Madison could get one step closer to overseeing its police department tonight

MADISON, Wis. — The future of Madison residents overseeing the police department is in the hands of eight Common Council Executive Committee members tonight. The members will vote on whether or not to approve the creation of an independent police monitor position and a civilian oversight board.

“There’s a big problem with trust in the police department,” said member Rebecca Kemble, who is also the alder for district 18.

Kemble said the four agenda items that embody these positions will be discussed at tonight’s CCEC meeting. The items were first referred to Common Council on August 4 and were then sent out to four committees to review: the Finance Committee, Equal Opportunities Commission, Public Safety Review Committee and Common Council.

Kemble along with District 5 Alder Shiva Bidar and District 7 Alder Donna Moreland make up the alder work group which was tasked to develop the four items for review by the other committees for approval. The items passed unanimously at the Finance committee and the Equal Opportunities Commission, and passed with a majority vote at the Public Safety Review Committee.

Tonight, the items will be discussed in front of the Common Council Executive Committee.

Kemble said these positions have been in the works for years, but now is the time to “get the ball rolling.”

“Thousands and thousands of emails we’ve received on this topic,” Kemble said. “God forbid should another police killing of a resident happen, there would truly be independent eyes on that situation and we could have information that the public could actually trust.”

If these items pass through Common Council next Tuesday, the civilian oversight board will be created. Kemble said the board will have 13 members total. Nine members will be nominated by community organizations, four of them will be appointed by the Mayor and common council. CCEC is scheduled to meet September 29 to make the selections.

Kemble said the board members will include “individuals with certain lived experience and individuals with certain racial and ethnic identities.” There will also be restrictions on who can become a member including that the individuals cannot have previous experience as a member of the Madison Police Department and cannot have previously involvement in Wisconsin law enforcement for 10 years. The individuals also cannot have an immediate family member involved in law enforcement at the time of appointment. Kemble said the individuals will serve four year staggered terms. She said for the first iteration of the board, there will be people wo have initial appointments of two, three and four years. After that, everyone will serve four years.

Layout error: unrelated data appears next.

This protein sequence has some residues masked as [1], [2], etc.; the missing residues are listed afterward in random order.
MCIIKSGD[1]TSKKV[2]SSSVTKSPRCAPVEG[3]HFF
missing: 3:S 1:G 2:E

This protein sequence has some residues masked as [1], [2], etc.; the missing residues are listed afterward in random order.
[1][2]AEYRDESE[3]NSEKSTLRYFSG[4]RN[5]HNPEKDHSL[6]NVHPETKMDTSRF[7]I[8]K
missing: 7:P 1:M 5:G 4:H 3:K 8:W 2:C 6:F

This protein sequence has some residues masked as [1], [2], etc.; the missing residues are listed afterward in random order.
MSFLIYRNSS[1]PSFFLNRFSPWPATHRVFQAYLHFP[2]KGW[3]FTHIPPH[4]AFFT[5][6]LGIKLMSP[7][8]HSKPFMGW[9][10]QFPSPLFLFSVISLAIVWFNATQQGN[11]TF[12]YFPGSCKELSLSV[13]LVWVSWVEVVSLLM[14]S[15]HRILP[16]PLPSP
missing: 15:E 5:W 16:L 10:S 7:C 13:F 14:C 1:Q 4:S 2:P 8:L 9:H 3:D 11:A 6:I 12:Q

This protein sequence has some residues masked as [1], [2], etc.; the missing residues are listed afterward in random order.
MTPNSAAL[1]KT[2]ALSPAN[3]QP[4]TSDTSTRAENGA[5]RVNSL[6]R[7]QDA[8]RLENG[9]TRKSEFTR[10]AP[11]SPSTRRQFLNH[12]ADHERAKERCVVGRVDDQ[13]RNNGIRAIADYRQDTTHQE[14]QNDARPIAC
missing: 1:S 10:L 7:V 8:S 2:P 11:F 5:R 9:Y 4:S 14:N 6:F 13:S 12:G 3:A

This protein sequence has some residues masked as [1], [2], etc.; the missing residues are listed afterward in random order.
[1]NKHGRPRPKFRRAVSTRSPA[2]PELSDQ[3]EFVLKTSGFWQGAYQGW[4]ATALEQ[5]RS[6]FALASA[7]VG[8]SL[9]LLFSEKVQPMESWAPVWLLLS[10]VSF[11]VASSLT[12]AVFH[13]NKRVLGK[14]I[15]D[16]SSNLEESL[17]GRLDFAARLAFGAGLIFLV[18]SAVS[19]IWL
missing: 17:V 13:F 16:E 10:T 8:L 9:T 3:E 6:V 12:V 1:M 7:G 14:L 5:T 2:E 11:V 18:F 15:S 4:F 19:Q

Kemble said by October, we should know who the board is. The board members will be trained and then they will hire an independent police monitor.

“This is a serious, serious issue for our community,’ Kemble said.  “That is what spurred the deep work that this community has done and invested in for the last four years.”

Kemble said the wait for these roles is long overdue, but District 9 alder Paul Skidmore, who will also be voting as a member of the Common Council Executive Committee tonight, said he and several other members are not in favor of passing the items because they feel the selection process is not independent and doesn’t represent the entire community.

“The groups that are being solicited for recommendations have had issues with the police department and do not have favorable opinions of them. So in our opinion, this groups is being set up to be biased against the police department.”

Kemble said she is still hopeful about the decision and said the need for guaranteed separation of the watchdogs and those who are being watched is pertinent.

“If it’s implemented, this will be the most robust community oversight of police that any city has in this country,” Kemble said.